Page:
A few days after William had abandoned his experiments with the tape recorder, and he had had enough of carrying furniture and ornaments into the beige space and back again, he found himself wandering down by the river. Stopping not far from the bridge, he took his shoes and socks of, rolled up his trouser legs and wandered in at a point where the bank afforded him easy access. Plunging his hands into the chill water he scavenged pebbles from the riverbed. Laying them in his palm he tilted his head and watched as the majority of them winked out of existence. It seemed evident that certain pebbles could be taken through, and others couldn’t, with no correlation of colour, weight or shape to hint at why. William also noted that his hand remained wet in the beige space.
He stepped out of the river, removed his trousers, and, hitching up his shirt over his belly, waded back in until the water was at waist height. Shivering slightly, he entered the space and was shocked to discover that he had taken with him, to a distance from his skin of about an inch, the water that immediately surrounded him. The depth varied at different points, creating an organic looking surface. It thinned out around his underwear, but was still present. He thought of school experiments involving paper, magnets and iron filings.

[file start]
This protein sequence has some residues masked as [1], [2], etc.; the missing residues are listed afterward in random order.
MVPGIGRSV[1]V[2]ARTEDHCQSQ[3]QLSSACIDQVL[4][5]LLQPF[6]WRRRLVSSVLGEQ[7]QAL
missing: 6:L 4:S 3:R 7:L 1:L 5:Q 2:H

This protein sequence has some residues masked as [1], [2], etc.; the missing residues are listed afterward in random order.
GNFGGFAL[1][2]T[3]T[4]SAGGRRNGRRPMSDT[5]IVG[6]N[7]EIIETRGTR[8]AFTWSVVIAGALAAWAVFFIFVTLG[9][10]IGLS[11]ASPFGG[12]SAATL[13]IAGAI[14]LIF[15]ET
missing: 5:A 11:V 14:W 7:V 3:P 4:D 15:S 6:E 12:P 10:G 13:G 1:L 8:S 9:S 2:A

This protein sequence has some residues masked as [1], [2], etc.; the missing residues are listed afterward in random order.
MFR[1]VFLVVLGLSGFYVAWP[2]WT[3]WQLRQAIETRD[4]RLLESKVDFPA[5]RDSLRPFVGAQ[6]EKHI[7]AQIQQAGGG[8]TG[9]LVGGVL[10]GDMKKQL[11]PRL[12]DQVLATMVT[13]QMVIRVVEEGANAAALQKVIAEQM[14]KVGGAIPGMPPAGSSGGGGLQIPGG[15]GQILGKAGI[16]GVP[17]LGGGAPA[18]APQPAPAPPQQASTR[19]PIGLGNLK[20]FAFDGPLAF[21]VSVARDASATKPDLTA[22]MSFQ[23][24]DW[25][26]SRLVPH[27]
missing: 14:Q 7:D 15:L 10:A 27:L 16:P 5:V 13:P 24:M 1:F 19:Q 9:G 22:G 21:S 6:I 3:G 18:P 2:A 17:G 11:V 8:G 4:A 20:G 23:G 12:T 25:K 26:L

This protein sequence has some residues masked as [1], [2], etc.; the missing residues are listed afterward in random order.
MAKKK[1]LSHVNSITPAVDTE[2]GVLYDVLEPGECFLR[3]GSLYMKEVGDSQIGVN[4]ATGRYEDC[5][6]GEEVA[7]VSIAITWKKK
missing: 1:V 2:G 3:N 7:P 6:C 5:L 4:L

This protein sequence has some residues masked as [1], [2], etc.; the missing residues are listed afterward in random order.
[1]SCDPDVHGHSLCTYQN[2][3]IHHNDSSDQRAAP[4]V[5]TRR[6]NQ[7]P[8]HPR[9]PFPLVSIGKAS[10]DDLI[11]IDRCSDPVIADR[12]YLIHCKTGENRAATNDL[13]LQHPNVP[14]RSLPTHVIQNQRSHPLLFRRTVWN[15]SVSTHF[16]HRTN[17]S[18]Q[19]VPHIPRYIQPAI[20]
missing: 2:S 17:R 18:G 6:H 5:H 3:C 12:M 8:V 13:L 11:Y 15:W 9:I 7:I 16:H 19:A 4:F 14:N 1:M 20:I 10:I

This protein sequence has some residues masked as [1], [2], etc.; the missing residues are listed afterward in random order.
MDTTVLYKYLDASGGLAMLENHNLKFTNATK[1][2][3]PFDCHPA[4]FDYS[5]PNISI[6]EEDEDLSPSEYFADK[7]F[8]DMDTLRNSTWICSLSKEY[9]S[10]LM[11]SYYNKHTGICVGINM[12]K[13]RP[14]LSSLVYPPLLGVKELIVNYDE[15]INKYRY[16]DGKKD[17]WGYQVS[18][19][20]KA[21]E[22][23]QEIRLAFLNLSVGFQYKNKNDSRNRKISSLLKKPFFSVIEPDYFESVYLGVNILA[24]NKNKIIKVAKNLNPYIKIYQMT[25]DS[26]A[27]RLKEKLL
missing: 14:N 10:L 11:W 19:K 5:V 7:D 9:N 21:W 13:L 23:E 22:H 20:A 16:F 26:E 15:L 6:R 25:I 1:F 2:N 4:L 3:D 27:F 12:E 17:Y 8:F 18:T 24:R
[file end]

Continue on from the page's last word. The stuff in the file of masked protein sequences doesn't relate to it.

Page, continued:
Back in the world, as he made his way back to the bank, a large stone plopped into the water, missing him by inches. A moment later a smaller stone struck him hard on the shoulder. At first he thought this had something to do with the space, but on looking up he saw that a gaggle of children, no doubt on their way home from school, were jeering at him and throwing whatever came to hand at him. He hurried to the bank, almost slipping on two occasions, and struggled into his clothes while he was still wet. He hurried beneath the bridge and waited for the children to grow bored and disperse. It was dark by the time he got home, and he went straight to bed.

Throughout the next day his mind often wandered back to the humiliation of the days before. The harsh words that Dom had spoken to him, the frustration at how slowly the space was giving up its mysteries, the shouts of the children as they lobbed their small, sharp missiles at him. Whenever these thoughts became too much for him, he found himself, almost without any conscious effort, adopting the angle that called the space. He didn’t like to admit it to himself, but for all its emptiness, he enjoyed being in there. It had become the safest of all refuges to him. There was even something comforting in the pink rush that sounded throughout it, always promising to become something intelligible but never quite regimenting itself into recognisable noises. The sound lulled him, warmed him, and after a time he would find in himself the strength to return.